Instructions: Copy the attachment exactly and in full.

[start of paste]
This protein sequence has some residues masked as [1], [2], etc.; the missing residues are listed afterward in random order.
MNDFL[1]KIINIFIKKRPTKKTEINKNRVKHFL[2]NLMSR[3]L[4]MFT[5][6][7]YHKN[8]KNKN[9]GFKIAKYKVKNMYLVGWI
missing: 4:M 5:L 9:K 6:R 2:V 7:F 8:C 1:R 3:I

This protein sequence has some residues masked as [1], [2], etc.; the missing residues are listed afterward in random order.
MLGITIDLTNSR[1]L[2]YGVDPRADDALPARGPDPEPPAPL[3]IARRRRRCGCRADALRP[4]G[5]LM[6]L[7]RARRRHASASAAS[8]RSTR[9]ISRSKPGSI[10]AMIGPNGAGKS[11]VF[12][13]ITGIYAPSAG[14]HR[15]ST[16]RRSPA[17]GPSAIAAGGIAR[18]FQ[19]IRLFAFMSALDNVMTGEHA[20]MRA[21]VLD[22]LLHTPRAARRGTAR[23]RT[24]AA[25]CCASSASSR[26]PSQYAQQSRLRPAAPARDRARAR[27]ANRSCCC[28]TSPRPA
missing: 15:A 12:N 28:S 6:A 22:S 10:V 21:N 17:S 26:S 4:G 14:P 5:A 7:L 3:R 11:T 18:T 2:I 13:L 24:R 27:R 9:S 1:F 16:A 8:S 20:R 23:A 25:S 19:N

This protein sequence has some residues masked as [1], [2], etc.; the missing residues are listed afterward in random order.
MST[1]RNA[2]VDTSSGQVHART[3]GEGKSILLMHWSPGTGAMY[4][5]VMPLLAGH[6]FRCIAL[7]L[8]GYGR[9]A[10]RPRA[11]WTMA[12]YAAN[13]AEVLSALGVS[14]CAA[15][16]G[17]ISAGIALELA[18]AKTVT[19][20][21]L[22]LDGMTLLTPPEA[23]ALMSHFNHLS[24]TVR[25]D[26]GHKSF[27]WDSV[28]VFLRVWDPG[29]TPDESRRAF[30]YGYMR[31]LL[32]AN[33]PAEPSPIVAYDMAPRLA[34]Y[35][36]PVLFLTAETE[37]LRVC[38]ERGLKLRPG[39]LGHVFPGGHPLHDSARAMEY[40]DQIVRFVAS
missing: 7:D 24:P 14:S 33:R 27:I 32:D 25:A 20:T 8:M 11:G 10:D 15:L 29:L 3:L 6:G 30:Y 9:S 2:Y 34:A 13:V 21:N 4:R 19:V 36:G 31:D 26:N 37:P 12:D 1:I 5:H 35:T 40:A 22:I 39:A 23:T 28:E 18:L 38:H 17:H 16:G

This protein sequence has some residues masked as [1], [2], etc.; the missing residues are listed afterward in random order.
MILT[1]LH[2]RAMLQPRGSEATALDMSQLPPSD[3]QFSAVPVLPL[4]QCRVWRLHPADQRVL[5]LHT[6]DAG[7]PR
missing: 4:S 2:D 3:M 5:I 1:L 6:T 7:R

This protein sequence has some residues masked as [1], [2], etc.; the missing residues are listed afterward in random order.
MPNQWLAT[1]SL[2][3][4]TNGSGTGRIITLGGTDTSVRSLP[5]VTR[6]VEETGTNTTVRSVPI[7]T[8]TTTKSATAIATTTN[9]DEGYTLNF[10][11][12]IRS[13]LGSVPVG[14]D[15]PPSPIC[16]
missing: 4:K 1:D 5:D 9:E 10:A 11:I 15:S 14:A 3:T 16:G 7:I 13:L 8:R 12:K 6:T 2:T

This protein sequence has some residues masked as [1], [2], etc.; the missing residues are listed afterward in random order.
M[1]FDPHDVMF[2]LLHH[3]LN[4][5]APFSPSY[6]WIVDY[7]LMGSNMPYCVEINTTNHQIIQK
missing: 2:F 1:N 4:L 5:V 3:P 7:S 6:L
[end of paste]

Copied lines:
This protein sequence has some residues masked as [1], [2], etc.; the missing residues are listed afterward in random order.
MNDFL[1]KIINIFIKKRPTKKTEINKNRVKHFL[2]NLMSR[3]L[4]MFT[5][6][7]YHKN[8]KNKN[9]GFKIAKYKVKNMYLVGWI
missing: 4:M 5:L 9:K 6:R 2:V 7:F 8:C 1:R 3:I

This protein sequence has some residues masked as [1], [2], etc.; the missing residues are listed afterward in random order.
MLGITIDLTNSR[1]L[2]YGVDPRADDALPARGPDPEPPAPL[3]IARRRRRCGCRADALRP[4]G[5]LM[6]L[7]RARRRHASASAAS[8]RSTR[9]ISRSKPGSI[10]AMIGPNGAGKS[11]VF[12][13]ITGIYAPSAG[14]HR[15]ST[16]RRSPA[17]GPSAIAAGGIAR[18]FQ[19]IRLFAFMSALDNVMTGEHA[20]MRA[21]VLD[22]LLHTPRAARRGTAR[23]RT[24]AA[25]CCASSASSR[26]PSQYAQQSRLRPAAPARDRARAR[27]ANRSCCC[28]TSPRPA
missing: 15:A 12:N 28:S 6:A 22:S 10:V 21:N 17:S 26:S 4:G 14:P 5:A 7:L 3:R 11:T 18:T 2:I 13:L 24:R 27:R 9:S 1:F 16:A 8:S 20:R 23:A 25:S 19:N

This protein sequence has some residues masked as [1], [2], etc.; the missing residues are listed afterward in random order.
MST[1]RNA[2]VDTSSGQVHART[3]GEGKSILLMHWSPGTGAMY[4][5]VMPLLAGH[6]FRCIAL[7]L[8]GYGR[9]A[10]RPRA[11]WTMA[12]YAAN[13]AEVLSALGVS[14]CAA[15][16]G[17]ISAGIALELA[18]AKTVT[19][20][21]L[22]LDGMTLLTPPEA[23]ALMSHFNHLS[24]TVR[25]D[26]GHKSF[27]WDSV[28]VFLRVWDPG[29]TPDESRRAF[30]YGYMR[31]LL[32]AN[33]PAEPSPIVAYDMAPRLA[34]Y[35][36]PVLFLTAETE[37]LRVC[38]ERGLKLRPG[39]LGHVFPGGHPLHDSARAMEY[40]DQIVRFVAS
missing: 7:D 24:P 14:S 33:R 27:I 32:D 25:A 20:T 8:M 11:G 10:D 15:L 29:L 3:L 6:G 30:Y 9:S 2:Y 34:A 13:V 21:N 4:R 19:V 36:G 31:D 26:N 37:P 12:D 1:I 5:H 35:T 40:A 22:I 39:A 23:T 28:E 18:L 38:H 17:H 16:G

This protein sequence has some residues masked as [1], [2], etc.; the missing residues are listed afterward in random order.
MILT[1]LH[2]RAMLQPRGSEATALDMSQLPPSD[3]QFSAVPVLPL[4]QCRVWRLHPADQRVL[5]LHT[6]DAG[7]PR
missing: 4:S 2:D 3:M 5:I 1:L 6:T 7:R

This protein sequence has some residues masked as [1], [2], etc.; the missing residues are listed afterward in random order.
MPNQWLAT[1]SL[2][3][4]TNGSGTGRIITLGGTDTSVRSLP[5]VTR[6]VEETGTNTTVRSVPI[7]T[8]TTTKSATAIATTTN[9]DEGYTLNF[10][11][12]IRS[13]LGSVPVG[14]D[15]PPSPIC[16]
missing: 4:K 1:D 5:D 9:E 10:A 11:I 15:S 14:A 3:T 16:G 7:I 13:L 8:R 12:K 6:T 2:T

This protein sequence has some residues masked as [1], [2], etc.; the missing residues are listed afterward in random order.
M[1]FDPHDVMF[2]LLHH[3]LN[4][5]APFSPSY[6]WIVDY[7]LMGSNMPYCVEINTTNHQIIQK
missing: 2:F 1:N 4:L 5:V 3:P 7:S 6:L